The Piazza dei Ciompi, situated north of Piazza Santa Croce and close to Piazza Sant'Ambrogio, hosts the Loggia del Pesce, designed by Giorgio Vasari and the house of Lorenzo Ghiberti.
In 1378 Florentine wool carders - the so-called ciompi, rose up in the district of Santa Croce in favour of the recognition of the rights of the most humble labourers. The revolt is known as the Tumulto dei ciompi (revolt of the ciompi).
Today, Piazza dei Ciompi is the seat of a popular flea market, the Delle Pulci market.
Delle Pulci market is open all week from 9 to 19:30, in the winter closed on Sundays and Mondays.
About once a month, on Sunday, the flea market turns to antique market where you can buy such old antique things as coins, books, jewelry, paintings, porcelain and a lot of other curious things.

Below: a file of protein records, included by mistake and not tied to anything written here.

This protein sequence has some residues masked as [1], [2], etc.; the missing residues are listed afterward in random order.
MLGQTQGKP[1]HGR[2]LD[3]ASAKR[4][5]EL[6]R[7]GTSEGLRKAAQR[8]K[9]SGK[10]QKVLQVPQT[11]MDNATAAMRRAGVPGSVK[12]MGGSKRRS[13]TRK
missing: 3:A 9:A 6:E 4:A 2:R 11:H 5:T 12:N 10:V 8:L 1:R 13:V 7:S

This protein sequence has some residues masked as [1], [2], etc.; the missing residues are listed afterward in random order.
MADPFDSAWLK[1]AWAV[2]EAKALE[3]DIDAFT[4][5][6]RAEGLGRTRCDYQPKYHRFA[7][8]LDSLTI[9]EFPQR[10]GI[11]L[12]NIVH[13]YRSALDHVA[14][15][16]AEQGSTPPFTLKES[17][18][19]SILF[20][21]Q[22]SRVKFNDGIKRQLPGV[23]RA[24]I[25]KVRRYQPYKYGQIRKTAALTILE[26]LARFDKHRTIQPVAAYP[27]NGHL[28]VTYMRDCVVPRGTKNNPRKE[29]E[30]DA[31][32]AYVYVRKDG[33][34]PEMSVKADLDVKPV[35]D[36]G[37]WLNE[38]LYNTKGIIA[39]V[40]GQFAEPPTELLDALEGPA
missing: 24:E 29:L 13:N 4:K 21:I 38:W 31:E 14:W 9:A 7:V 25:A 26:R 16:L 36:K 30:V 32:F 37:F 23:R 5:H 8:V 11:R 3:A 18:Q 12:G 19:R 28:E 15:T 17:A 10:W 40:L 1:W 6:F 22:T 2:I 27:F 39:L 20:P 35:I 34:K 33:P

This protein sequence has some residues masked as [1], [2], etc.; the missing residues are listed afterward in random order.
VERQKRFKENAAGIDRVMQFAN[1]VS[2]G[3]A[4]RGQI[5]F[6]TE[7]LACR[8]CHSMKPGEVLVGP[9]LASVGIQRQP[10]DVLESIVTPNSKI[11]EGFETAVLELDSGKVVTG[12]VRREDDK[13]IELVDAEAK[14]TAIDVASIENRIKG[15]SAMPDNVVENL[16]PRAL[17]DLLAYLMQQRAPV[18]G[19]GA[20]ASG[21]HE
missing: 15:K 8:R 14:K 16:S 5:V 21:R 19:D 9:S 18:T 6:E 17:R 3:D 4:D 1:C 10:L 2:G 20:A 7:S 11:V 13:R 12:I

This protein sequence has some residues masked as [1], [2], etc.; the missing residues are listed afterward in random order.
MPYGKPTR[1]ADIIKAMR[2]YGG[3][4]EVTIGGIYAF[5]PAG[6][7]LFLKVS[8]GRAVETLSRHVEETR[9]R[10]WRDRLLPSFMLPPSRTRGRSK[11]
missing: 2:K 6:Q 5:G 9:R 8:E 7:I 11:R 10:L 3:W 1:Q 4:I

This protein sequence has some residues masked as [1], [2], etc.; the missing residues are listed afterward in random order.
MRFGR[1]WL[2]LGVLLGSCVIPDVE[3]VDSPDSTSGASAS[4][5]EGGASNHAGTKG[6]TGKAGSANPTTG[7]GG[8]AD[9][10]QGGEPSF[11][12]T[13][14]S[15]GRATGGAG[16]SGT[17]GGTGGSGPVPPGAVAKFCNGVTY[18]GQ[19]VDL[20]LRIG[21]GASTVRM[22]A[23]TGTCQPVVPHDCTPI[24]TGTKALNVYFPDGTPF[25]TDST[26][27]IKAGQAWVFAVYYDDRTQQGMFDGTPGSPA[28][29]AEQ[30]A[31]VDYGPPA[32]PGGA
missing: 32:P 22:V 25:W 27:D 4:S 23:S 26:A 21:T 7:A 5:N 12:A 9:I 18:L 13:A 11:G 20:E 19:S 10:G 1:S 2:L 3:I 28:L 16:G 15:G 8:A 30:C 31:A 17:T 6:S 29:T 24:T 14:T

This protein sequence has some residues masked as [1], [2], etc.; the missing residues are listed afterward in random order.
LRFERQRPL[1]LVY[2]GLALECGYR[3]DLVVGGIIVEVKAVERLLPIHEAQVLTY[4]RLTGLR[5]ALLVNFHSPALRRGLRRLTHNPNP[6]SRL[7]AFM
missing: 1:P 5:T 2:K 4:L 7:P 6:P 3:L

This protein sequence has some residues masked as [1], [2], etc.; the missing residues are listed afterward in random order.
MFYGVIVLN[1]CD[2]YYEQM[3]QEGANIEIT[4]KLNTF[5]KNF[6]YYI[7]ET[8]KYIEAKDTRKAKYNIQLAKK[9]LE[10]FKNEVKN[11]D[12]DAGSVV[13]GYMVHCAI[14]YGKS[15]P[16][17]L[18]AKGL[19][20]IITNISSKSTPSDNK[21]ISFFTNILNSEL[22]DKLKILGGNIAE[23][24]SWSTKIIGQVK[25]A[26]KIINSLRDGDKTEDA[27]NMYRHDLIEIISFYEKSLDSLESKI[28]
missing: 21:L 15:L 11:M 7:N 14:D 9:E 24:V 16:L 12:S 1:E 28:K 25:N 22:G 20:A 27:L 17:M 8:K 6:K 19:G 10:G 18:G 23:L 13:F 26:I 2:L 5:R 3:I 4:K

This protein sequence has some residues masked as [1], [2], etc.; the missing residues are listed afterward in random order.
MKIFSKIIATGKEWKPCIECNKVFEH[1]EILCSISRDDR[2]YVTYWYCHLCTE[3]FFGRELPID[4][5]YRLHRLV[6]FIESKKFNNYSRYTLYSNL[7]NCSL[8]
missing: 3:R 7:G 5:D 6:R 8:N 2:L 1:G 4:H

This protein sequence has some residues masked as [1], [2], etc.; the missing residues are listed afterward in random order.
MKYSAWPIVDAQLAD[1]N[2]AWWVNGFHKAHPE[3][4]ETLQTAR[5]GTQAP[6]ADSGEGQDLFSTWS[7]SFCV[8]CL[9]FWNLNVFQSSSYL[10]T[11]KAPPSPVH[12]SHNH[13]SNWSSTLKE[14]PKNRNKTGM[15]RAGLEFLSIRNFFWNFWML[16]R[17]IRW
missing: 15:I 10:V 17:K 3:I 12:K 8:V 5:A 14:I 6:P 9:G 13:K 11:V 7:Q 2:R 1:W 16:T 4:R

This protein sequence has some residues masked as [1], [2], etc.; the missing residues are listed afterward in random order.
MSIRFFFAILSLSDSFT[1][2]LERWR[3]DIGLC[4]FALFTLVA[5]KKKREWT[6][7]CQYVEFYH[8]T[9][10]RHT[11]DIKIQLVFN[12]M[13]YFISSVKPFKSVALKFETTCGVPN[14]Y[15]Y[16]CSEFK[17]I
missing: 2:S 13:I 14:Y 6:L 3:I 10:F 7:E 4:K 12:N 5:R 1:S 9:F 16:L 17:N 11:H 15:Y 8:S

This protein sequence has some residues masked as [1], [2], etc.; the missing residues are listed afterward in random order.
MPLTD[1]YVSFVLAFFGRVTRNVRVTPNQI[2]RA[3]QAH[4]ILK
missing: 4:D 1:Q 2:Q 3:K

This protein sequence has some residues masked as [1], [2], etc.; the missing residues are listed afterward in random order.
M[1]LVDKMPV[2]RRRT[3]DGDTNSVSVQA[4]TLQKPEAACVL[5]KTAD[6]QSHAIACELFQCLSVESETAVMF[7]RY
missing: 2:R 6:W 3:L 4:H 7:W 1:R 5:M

Other Sunday markets arethe ones at Piazza Santo Spirito and Giardino della Fortezza.
Loggia del Pesce
The Loggia del Pesce, a historical building in Florence, is formed by nine wide arcades, supported by piers or columns. On each side are eight medallions depicting fishing activities and the sea. At the corners are four coats of arms.
It was commissioned by Duke Cosimo I de' Medici to Giorgio Vasari, to house the fish market which had been previously held near the Ponte Vecchio. Their place there was taken by the Vasari Corridor.
During the urban renovation of Florence following the unification of Italy (1885–1895), the loggia was dismantled and most of its decoration went to the museum of San Marco. It was rebuilt in the Piazza Ciompi only in 1956, re-using most of the original materials.
Bar Plaz, on via Pietrapiana 36r, just across from the loggia, is a good spot to enjoy the atmosphere of the square. For lunch we recommend Teatro del Sale, a restaurant set up in an old theater, or Cibrèo trattoria (called il Cibrèino), run by Fabio Picchi.